First, a very important safety warning. If you don’t feel comfortable working with electricity, don’t attempt this project. That goes for any kind of project, but especially projects that can seriously hurt or kill you or others. Below, I’m going to show the steps I took to repair an extension cord. (I’m not a licensed electrician. I’m just someone who has studied electricity and has been shown the basics by a couple of electricians.) Instead of attempting to do a repair like this one, you may be better off buying a new extension cord or getting a professional to do the repair for you.
About 10 years ago, I picked up this electrical cord at a yard sale for $2. At that time, there was a big gash near one end. Instead of splicing it, I just shortened it from 100 feet to 92 feet and added the connector end you see below. This kind of repair connector costs around $8 to $10. Recently another tear developed, so I decided to to repeat the process and take a couple of feet off it. (A 90 foot, or 30m extension cord is still very long.)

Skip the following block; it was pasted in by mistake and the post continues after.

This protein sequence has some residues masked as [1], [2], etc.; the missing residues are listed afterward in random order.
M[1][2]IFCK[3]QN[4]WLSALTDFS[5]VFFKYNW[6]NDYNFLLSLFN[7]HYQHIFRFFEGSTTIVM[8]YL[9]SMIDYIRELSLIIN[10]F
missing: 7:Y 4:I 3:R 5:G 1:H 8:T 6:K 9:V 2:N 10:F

Taking apart the “well used” repair connector, you can see that it is in three parts. Two outer shell pieces and a central core that holds the wires.
After using my lockout, I started off by using an knife to cut the cords outer insulation. I was careful not to cut the inside three wires. I left about 1.5″ (or 38mm).
I used the same knife to cut away the white filament. (It isn’t needed, it just gets in the way.)
On the central core piece of the connector, there are three colour coded screws. The white wire goes under the “chrome” coloured screw, the black wire goes under the “brass” coloured screw and the green wire goes under the green colour screw. I used a square drive (#1 or “green Robertson”) screwdriver to tighten them.
The final assembly step was to snap the outer shell pieces together and use the same screwdriver to tighten the two outside screws.
Finally, I tested the extension cord; everything seemed fine.